Table 1.

Availability

Aglaonema ‘Mondo Bay’ will be trademarked and is intended for commercial producers growing finished plants in 1.6- or 3.9-L containers. A patent application will be submitted to the U.S. Patent and Trademark Office and plant patent rights assigned to the University of Florida, Board of Trustees. Stock plants will be released to licensed Florida growers for propagation and distribution. Inquiries regarding licensing may be sent to Florida Foundation Seed Producers, Inc., P.O. Box 110200, Gainesville, FL 32611. Plants for research purposes may be obtained directly from the author.

Literature Cited

  • HennyR.J.1983Flowering of Aglaonema commutatum `Treubii' following treatment with gibberellic acidHortScience18374

  • HennyR.J.1985In vivo pollen germination of Aglaonema affected by relative humidityHortScience20142143

  • HennyR.J.ChenJ.2001 Aglaonema ‘Golden Bay’HortScience3611421143

  • HennyR.J.ChenJ.MellichT.A.BrennanM.S.2008‘Moonlight Bay’ Aglaonema HortScience4315981599

  • HennyR.J.ChenJ.NormanD.J.2003 Aglaonema ‘Diamond Bay’ and ‘Emerald Bay’HortScience3814461447

  • HennyR.J.PooleR.T.ConoverC.A.1992‘Silver Bay’ Aglaonema HortScience271238

  • Royal Horticultural Society1995The Royal Horticultural Society's colour chart3rd edRoyal Hort. SocLondon, UK

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  • SmithC.N.ScarboroughE.F.1981Status and development of foliage plant industries139JoinerJ.Foliage plant productionPrentice-Hall, Englewood CliffsNJ

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    • Export Citation

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Contributor Notes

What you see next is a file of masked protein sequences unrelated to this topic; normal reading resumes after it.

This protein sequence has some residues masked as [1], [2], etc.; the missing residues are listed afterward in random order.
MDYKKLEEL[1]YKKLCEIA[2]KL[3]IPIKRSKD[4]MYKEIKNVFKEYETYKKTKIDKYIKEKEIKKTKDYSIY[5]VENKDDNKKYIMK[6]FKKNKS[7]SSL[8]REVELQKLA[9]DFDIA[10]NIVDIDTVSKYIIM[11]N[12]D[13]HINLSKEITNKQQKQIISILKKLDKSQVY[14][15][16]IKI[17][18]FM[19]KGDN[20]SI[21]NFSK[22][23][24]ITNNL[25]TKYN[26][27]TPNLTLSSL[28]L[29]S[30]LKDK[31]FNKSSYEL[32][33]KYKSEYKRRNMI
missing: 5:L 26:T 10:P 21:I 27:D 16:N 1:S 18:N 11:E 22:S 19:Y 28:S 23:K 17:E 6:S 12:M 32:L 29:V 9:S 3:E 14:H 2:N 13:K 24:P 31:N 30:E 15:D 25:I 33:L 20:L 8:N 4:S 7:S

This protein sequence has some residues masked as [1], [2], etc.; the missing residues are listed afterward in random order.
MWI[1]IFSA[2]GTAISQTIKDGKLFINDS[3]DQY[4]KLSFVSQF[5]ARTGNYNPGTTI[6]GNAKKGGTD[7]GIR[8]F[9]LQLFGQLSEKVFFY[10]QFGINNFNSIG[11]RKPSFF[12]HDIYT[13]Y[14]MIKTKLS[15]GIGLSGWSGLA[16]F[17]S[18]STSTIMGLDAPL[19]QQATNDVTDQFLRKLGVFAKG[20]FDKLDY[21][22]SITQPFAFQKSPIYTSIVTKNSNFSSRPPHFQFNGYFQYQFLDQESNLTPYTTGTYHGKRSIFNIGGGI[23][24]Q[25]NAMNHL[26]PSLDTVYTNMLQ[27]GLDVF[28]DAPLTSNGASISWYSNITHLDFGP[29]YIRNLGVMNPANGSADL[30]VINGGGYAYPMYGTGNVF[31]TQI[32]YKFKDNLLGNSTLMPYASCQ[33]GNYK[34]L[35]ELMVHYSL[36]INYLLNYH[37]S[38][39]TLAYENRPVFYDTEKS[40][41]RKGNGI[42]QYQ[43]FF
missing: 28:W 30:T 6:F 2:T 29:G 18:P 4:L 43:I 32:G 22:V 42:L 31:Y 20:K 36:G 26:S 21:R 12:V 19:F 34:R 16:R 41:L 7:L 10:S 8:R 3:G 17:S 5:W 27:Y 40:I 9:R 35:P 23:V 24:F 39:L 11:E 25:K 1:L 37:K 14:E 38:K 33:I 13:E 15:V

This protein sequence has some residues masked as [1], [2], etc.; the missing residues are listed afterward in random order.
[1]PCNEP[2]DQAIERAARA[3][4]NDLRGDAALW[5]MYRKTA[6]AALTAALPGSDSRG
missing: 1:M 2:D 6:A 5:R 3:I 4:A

Professor.

Associate Professor.

To whom reprint requests should be addressed; e-mail hennyrjz@ufl.edu

  • View in gallery

    A single 12-month-old specimen of Aglaonema ‘Mondo Bay’ in a 1.6-L pot showing a dense basal-branching habit. This plant was photographed after being greenhouse-grown for 9 months and maintained indoors for an additional 3 months.

  • HennyR.J.1983Flowering of Aglaonema commutatum `Treubii' following treatment with gibberellic acidHortScience18374

  • HennyR.J.1985In vivo pollen germination of Aglaonema affected by relative humidityHortScience20142143

  • HennyR.J.ChenJ.2001 Aglaonema ‘Golden Bay’HortScience3611421143

  • HennyR.J.ChenJ.MellichT.A.BrennanM.S.2008‘Moonlight Bay’ Aglaonema HortScience4315981599

  • HennyR.J.ChenJ.NormanD.J.2003 Aglaonema ‘Diamond Bay’ and ‘Emerald Bay’HortScience3814461447

  • HennyR.J.PooleR.T.ConoverC.A.1992‘Silver Bay’ Aglaonema HortScience271238

  • Royal Horticultural Society1995The Royal Horticultural Society's colour chart3rd edRoyal Hort. SocLondon, UK

    • Export Citation
  • SmithC.N.ScarboroughE.F.1981Status and development of foliage plant industries139JoinerJ.Foliage plant productionPrentice-Hall, Englewood CliffsNJ

    • Search Google Scholar
    • Export Citation